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LS 358, Week 5 Lecture Notes

by: Bronwyn L

LS 358, Week 5 Lecture Notes LIS 358

Bronwyn L

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About this Document

Hi, all! Week 5's notes cover the chapter on Picture Books. This chapter was quite long so the document is longer than the other ones. Hope they help!
Media For Children
Dr. Rhonda Clark
Class Notes
Library Media, children's literature, Children's Book, #illustrations, studysoup, Media, Art, Literature, Lecture Notes, Weekly notes
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This 8 page Class Notes was uploaded by Bronwyn L on Friday September 30, 2016. The Class Notes belongs to LIS 358 at Clarion University of Pennsylvania taught by Dr. Rhonda Clark in Fall 2016. Since its upload, it has received 13 views. For similar materials see Media For Children in Library Science at Clarion University of Pennsylvania.


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Date Created: 09/30/16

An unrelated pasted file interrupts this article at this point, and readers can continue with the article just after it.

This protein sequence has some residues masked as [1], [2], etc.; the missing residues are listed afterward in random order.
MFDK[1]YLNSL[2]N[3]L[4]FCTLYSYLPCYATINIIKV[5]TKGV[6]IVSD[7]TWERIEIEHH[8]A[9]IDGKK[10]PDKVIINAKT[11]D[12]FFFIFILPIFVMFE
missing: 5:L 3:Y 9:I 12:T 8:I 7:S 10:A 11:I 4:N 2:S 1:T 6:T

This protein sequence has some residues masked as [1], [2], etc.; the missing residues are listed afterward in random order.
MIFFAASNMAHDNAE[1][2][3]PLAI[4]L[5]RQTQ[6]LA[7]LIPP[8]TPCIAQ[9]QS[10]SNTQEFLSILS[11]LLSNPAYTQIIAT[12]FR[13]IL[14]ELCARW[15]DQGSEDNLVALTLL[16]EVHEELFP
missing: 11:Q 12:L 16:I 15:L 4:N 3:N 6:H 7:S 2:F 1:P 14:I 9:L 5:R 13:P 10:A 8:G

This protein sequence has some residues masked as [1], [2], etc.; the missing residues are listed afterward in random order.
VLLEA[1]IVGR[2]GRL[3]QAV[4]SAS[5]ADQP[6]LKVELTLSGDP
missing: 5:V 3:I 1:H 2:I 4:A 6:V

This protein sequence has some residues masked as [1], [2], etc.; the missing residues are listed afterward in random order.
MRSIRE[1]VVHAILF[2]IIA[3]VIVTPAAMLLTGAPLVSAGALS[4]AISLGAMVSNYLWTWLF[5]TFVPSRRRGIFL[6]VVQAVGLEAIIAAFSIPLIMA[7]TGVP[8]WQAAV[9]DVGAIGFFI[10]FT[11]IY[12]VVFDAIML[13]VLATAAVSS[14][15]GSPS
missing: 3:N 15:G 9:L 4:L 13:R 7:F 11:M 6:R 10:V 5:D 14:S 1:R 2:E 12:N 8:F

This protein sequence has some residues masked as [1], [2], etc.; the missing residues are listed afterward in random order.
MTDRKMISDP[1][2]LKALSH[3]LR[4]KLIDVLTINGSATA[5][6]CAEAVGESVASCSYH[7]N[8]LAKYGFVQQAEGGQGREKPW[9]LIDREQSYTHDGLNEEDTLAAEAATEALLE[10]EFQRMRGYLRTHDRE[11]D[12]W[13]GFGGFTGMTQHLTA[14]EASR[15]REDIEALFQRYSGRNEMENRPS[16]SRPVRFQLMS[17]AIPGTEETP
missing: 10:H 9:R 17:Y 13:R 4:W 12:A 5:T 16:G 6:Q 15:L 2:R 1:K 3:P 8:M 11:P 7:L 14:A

LIS 358 Media for Children Dr. Rhonda Clark Week 5: Picture Books Week 5 Lecture Notes: Picture Books 1. Picture books:  Picture books are stories that can alternate between text and illustrations, or merely be comprised of only drawings. However, most alternate between words and pictures. See a full definition of picture books on page 158 of the textbook, paragraph 1, under “What a Picture Book Is.”)  Picture books can have more or less dependency on illustrations depending on the type of story it is to the age/reading level the book is meant for.  Unlike other children’s books, the writer and illustrator of a picture book can be the same person, and well-known artists usually create picture books. 2. Evaluating Picture Books:  See the Evaluation Criteria chart on page 159 to read the 9 questions to consider for “Selecting High-Quality Picture Books.”  The first interactions of a child with picture books are primarily physical as they become familiar with shape, texture, and size. With the help of parents or another adult figure, children will learn to connect elements such as drawings, words, sounds, and quickly learn that books contain stories within them.  See paragraph 5 on page 159 under “Literary Criticism: Evaluating Picture Books” for the four major factors that define how children observe and evaluate illustrations in picture books. Additional journalists that review children’s books include The Horn Book, School Library Journal, Publishers Weekly, and Booklist. 3. Types of Children’s Books and Collections  Mother Goose: o Mother Goose nursery rhymes are often the first exposure children have to picture books. Rhyming creates a sort of rhythm that children are urged to respond to, perhaps by clapping or bouncing up and down. Rhyming also encourages children to join in the verses or make up their own rhymes. o Themes of rhyme, repetition, and hyperbole are common in Mother Goose and very entertaining for little kids. o See “Collections” on page 161 for various editions that include Mother Goose tales. Also see Chart 5.1 on page 163 for “Responses to Maurice Sendak’s We Are All in the Dumps with Jack and Guy.  Toy Books: o Toy books include pop-up books, board books (made from hard cardboard), flap books, cloth books, and plastic books. These books are highly interactive and develop cognitive and personal skills in children. o Pop-up, flap, and other mechanical books can hold an element of surprise that draw children to the story’s text and illustrations in multi-dimensional ways. o See the section on “Toy Books” on pages 164-165 for other examples of toy books and the authors/artists who create them.  Alphabet Books: o As indicated in the name, alphabet books are meant for helping young children identify letters, sounds, and words. Illustrations should be simple to understand and not clutter the pages so as not to confuse a child with letter/sound identification. o Alphabet books may become more detailed and involve more objects and words for older children. o Animal themed alphabet books are very popular. Some can be very simple, others more complex, and some form rhymes and whole stories. See “Animal Themes” and “Other Alphabet Books” on pages 165-166 for more details on the animal theme and other well-known alphabet picture books.  Counting Books: o Similar to alphabet books, counting books are designed to help children count, and are usually for educational purposes. An affective counting book will teach a child to identify numbers and learn to count independently. Again, counting books range from simple to complex depending on the child’s age range. See “Counting Books” on pages 166-167 for more details.  Concept Books o Concept books, in short, are designed to develop a child’s cognitive skills and recognize common and abstract concepts. Themes in concept books can include colors, shapes, foods, and nature. See “Concept Books” on pages 168-169 for more details.  Wordless books: o As the name suggests, wordless books are picture books with only illustrations telling the story—no text. These can help children develop their oral, writing, and problem-solving skills by encouraging them to make up stories to go along with the drawings. Like other picture books, they can range from simple to more detailed, and can have straightforward plots or more interpretive plots. o Young children can get frustrated if wordless books are too abstract to interpret. Additionally, parents and adults need to evaluate the complexity of certain wordless books and see if they’re appropriate for the child’s age and reading level. o See the Evaluation Criteria chart on page 171 for the five questions to consider when “Selecting High-Quality Wordless Books.” 4. Picture Storybooks: o Picture storybooks integrate words and illustrations together to form a whole story. Unlike concept books, counting books, alphabet books, and wordless books, picture storybooks require the child to rely on both text and drawings rather than just drawings. o Elements that are essential to picture storybooks include: o Originality and imagination: Encourage a child to envision the story’s world and ask “What if?” o Plot: Simple, brief, and clear plots with only a few main characters keep a child’s attention on the story. Plots can also be based on fairytales and folklore, more realistic situations, and/or real-world events in history. o Characterization: Since picture storybooks are so short, it is vital that characters are developed and credible enough that children can quickly understand what the characters are going through emotionally and experientially. o Setting: Setting allows for a story’s location(s) to be established in a particular place and time. Picture storybooks rely heavily on illustrations for this element. o Theme: In picture storybooks, themes are meant to relatable to what children feel, experience, and understand. Themes can include family, safety, love, reading, friendship, socialization, important events in history, respect for others, and overcoming stereotypes. o Style: Much like characterization is vital to a short picture storybook, so is word choice and style because the author has a limited amount of pages to work with in order to keep a child’s attention. Authors will usually use vivid language that correspond to the illustrations to enhance the story. o Humor: Children are highly responsive to humorous books. Five elements that make for successful humor in stories are:  Word play and nonsense  Surprise and the unexpected  Exaggeration  The ridiculous and caricatures  Superiority of children over everybody else and overcoming challenges o See more details and examples for all of these book types and the specific elements of picture storybooks on pages 160-180 under their respective sections. 5. Typical Characters & Situations (pages 180-181): o People disguised as animals (pages 180-181): Children can easily identify with characters that have human-like experiences and emotions, even if the characters are animals, due to similar patterns of behavior. o Talking animals with human emotions (pages 181-182): Like the characters/situations above, children can relate to animals that talk and feel emotions like people do. o Personified objects (pages 182-183): Personification is a writing technique in which an author gives inanimate objects realistic traits. Children generally have no issue with this concept because it allows their imaginations to run free, especially if the object being personified has an appealing personality. o Humans in realistic situations (pages 183-185): Young children can easily identify and relate to stories about characters who have the same problems, joys, and concerns as they do, such as moving, losing and finding a beloved possession; dealing with conflicts, and going through stressful times. o Humorous and fantastical situation (pages 185-186): Children are also captivated by fantasy and humor, especially when absurd conflicts ensue. 6. Picture Storybooks for Middle Schoolers: o Picture storybooks are very popular in middle school curriculums. See page 186 under the section “Picture Storybooks for Middle School Students” for more details. 7. Teaching with Picture Books o Sharing picture storybooks, whether they are Mother Goose or wordless stories, encourage multiple skills for children as they learn by being read to. o The skills developed through sharing certain books include cognitive, language, and motivation in reading and writing. 8. Reading to Children: o Reading to children, whether you are a parent, educator, or other adult figure, introduces children to become interested in the wide world of books. o Choosing books that are appropriate for a child’s age, reading level, and interests are essential. o Reading aloud to children may seem unnecessary to some, but it can save a child the embarrassment of pronouncing words incorrectly or choosing an inappropriate book when left to their own devices. Read a book with them silently, then aloud. It is suggested to practice reading aloud on a recorder if you are not used to the process (page 190, paragraph 1 under “Preparing to Read Aloud. Books can be followed by discussions and other activities afterwards. o Story time can be significant or insignificant to a child depending on several factors, such as the adult’s knowledge of the book, and a child’s ability to be involved through certain interactions (eye contact, pointing to specific words and pictures, etc.) 9. Motivating Writing with Picture Books o Picture books provide lots of opportunity for children to start creating and writing their own stories. See pages 191-192 under the section “Motivating Writing with Picture Storybooks” for suggestions on books that can inspire children to write.